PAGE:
Healthcare professionals are calling on the government to take action following a new report which suggests the government’s ambition of reducing the rate of smoking in pregnancy to less than 6% by 2022 is looking unlikely to be met.
The Smoking in Pregnancy Challenge Group, a coalition of health and maternity organisations, warns that more needs to be done after a recent NHS England report showing that smoking in pregnancy rates (at the time of delivery) dropped by just 0.2% in quarter 3 of 2017/18 (10.8%) in comparison to quarter 2 (11.0%).
Chief Executive of the Lullaby Trust and Co-Chair of the Smoking in Pregnancy Challenge Group, Francine Bates, said: “This report should be a wake-up call. On the current trajectory, the government will miss its ambition to reduce rates of smoking among pregnant women with tragic consequences.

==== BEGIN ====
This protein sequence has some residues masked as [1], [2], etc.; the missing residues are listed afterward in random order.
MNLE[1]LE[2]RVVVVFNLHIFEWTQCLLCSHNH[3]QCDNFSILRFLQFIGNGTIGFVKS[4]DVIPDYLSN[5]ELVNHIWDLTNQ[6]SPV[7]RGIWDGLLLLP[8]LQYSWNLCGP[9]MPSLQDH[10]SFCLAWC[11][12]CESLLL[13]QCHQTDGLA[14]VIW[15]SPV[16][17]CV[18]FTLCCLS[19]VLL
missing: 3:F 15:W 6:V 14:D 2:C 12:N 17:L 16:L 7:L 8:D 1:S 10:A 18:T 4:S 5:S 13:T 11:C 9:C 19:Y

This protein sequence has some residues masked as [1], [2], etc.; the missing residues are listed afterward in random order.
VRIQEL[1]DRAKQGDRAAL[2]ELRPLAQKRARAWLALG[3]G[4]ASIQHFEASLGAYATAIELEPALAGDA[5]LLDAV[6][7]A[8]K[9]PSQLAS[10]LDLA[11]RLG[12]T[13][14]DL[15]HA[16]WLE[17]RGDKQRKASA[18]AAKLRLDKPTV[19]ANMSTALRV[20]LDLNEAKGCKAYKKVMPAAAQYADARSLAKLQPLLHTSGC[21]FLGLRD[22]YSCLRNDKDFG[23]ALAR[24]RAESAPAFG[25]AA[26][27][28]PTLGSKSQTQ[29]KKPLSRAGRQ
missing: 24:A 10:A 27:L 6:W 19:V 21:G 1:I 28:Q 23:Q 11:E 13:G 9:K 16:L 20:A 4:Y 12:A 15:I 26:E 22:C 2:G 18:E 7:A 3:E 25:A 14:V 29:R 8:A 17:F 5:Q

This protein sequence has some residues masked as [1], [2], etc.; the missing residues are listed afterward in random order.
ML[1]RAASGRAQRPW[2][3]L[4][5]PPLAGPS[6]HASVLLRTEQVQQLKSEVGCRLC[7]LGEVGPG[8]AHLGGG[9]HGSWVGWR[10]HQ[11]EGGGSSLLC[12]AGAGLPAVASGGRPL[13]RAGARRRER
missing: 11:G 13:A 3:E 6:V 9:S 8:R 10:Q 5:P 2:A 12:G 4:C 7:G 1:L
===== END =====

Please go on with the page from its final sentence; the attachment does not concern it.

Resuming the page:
“We have made real progress in the past in helping women to have smoke free pregnancies and we must be ambitious about what can be achieved in the future to protect thousands of families from entirely preventable and heart breaking outcomes.”
The lowest proportion of women known to be smokers at the time of delivery were NHS Wokingham (1.6%), NHS Camden (2.4%) and NHS Hammersmith and Fulham (2.4%).
The highest rates of smoking in pregnancy were NHS Blackpool (27.8%), NHS South Kent Coast (23.1%) and NHS South Tyneside (21.7%).
Chief Executive at the Royal College of Midwives, Gill Walton, added: “Some midwives have access to excellent training, the equipment they need and high quality stop smoking services available for the women they support. Investment is needed to ensure that this is universal.”
34 out of 207 Clinical Commissioning Groups met the government’s national ambition of 6% or less.
The full report ‘Statistics on women’s smoking status at time of delivery, England’ can be found here.
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